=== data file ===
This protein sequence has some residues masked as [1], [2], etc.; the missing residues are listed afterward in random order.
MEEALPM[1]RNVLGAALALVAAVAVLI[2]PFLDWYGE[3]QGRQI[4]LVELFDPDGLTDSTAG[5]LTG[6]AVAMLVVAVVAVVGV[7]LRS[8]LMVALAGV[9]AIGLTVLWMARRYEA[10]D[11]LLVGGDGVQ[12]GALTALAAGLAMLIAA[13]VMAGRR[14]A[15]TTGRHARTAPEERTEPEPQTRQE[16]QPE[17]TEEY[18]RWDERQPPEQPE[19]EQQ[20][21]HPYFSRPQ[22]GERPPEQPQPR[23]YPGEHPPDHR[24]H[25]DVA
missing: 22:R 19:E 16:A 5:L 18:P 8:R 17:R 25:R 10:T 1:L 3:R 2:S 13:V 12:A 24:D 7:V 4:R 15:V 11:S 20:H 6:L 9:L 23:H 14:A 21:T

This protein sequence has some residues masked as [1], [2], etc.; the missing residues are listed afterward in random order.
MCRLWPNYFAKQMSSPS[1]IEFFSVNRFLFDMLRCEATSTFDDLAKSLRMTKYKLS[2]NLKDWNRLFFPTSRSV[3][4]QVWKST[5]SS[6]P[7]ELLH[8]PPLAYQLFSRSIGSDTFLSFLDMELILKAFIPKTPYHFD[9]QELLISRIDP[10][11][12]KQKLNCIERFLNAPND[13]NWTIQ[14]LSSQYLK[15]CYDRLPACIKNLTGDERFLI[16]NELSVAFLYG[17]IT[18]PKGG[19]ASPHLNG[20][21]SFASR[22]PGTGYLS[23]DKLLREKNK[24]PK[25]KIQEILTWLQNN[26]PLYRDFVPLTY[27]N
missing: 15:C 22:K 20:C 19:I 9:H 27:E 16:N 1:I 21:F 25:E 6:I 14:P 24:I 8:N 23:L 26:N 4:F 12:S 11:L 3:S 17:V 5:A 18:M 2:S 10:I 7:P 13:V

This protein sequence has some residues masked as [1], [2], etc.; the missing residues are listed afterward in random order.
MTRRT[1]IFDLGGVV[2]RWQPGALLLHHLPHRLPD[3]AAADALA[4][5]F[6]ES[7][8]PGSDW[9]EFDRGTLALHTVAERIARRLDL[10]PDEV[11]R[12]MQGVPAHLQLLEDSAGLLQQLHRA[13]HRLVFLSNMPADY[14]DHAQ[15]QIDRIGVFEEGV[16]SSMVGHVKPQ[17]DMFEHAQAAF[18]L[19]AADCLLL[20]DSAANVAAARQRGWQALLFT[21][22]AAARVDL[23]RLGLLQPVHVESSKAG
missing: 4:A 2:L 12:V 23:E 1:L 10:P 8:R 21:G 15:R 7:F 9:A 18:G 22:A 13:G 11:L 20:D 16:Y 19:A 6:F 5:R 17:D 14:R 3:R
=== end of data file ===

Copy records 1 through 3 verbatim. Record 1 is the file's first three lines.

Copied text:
This protein sequence has some residues masked as [1], [2], etc.; the missing residues are listed afterward in random order.
MEEALPM[1]RNVLGAALALVAAVAVLI[2]PFLDWYGE[3]QGRQI[4]LVELFDPDGLTDSTAG[5]LTG[6]AVAMLVVAVVAVVGV[7]LRS[8]LMVALAGV[9]AIGLTVLWMARRYEA[10]D[11]LLVGGDGVQ[12]GALTALAAGLAMLIAA[13]VMAGRR[14]A[15]TTGRHARTAPEERTEPEPQTRQE[16]QPE[17]TEEY[18]RWDERQPPEQPE[19]EQQ[20][21]HPYFSRPQ[22]GERPPEQPQPR[23]YPGEHPPDHR[24]H[25]DVA
missing: 22:R 19:E 16:A 5:L 18:P 8:R 17:R 25:R 10:T 1:L 3:R 2:S 13:V 12:A 24:D 7:V 4:R 15:V 11:S 20:H 6:L 9:L 23:H 14:A 21:T

This protein sequence has some residues masked as [1], [2], etc.; the missing residues are listed afterward in random order.
MCRLWPNYFAKQMSSPS[1]IEFFSVNRFLFDMLRCEATSTFDDLAKSLRMTKYKLS[2]NLKDWNRLFFPTSRSV[3][4]QVWKST[5]SS[6]P[7]ELLH[8]PPLAYQLFSRSIGSDTFLSFLDMELILKAFIPKTPYHFD[9]QELLISRIDP[10][11][12]KQKLNCIERFLNAPND[13]NWTIQ[14]LSSQYLK[15]CYDRLPACIKNLTGDERFLI[16]NELSVAFLYG[17]IT[18]PKGG[19]ASPHLNG[20][21]SFASR[22]PGTGYLS[23]DKLLREKNK[24]PK[25]KIQEILTWLQNN[26]PLYRDFVPLTY[27]N
missing: 15:C 22:K 20:C 19:I 9:H 27:E 16:N 1:I 21:F 25:E 6:I 14:P 24:I 8:N 23:L 26:N 4:F 12:S 11:L 3:S 17:V 5:A 18:M 2:S 10:I 7:P 13:V

This protein sequence has some residues masked as [1], [2], etc.; the missing residues are listed afterward in random order.
MTRRT[1]IFDLGGVV[2]RWQPGALLLHHLPHRLPD[3]AAADALA[4][5]F[6]ES[7][8]PGSDW[9]EFDRGTLALHTVAERIARRLDL[10]PDEV[11]R[12]MQGVPAHLQLLEDSAGLLQQLHRA[13]HRLVFLSNMPADY[14]DHAQ[15]QIDRIGVFEEGV[16]SSMVGHVKPQ[17]DMFEHAQAAF[18]L[19]AADCLLL[20]DSAANVAAARQRGWQALLFT[21][22]AAARVDL[23]RLGLLQPVHVESSKAG
missing: 4:A 2:L 12:V 23:E 1:L 10:P 8:R 21:G 15:R 7:F 9:A 18:G 22:A 13:G 11:L 20:D 16:Y 19:A 6:F 5:R 17:D 14:R 3:R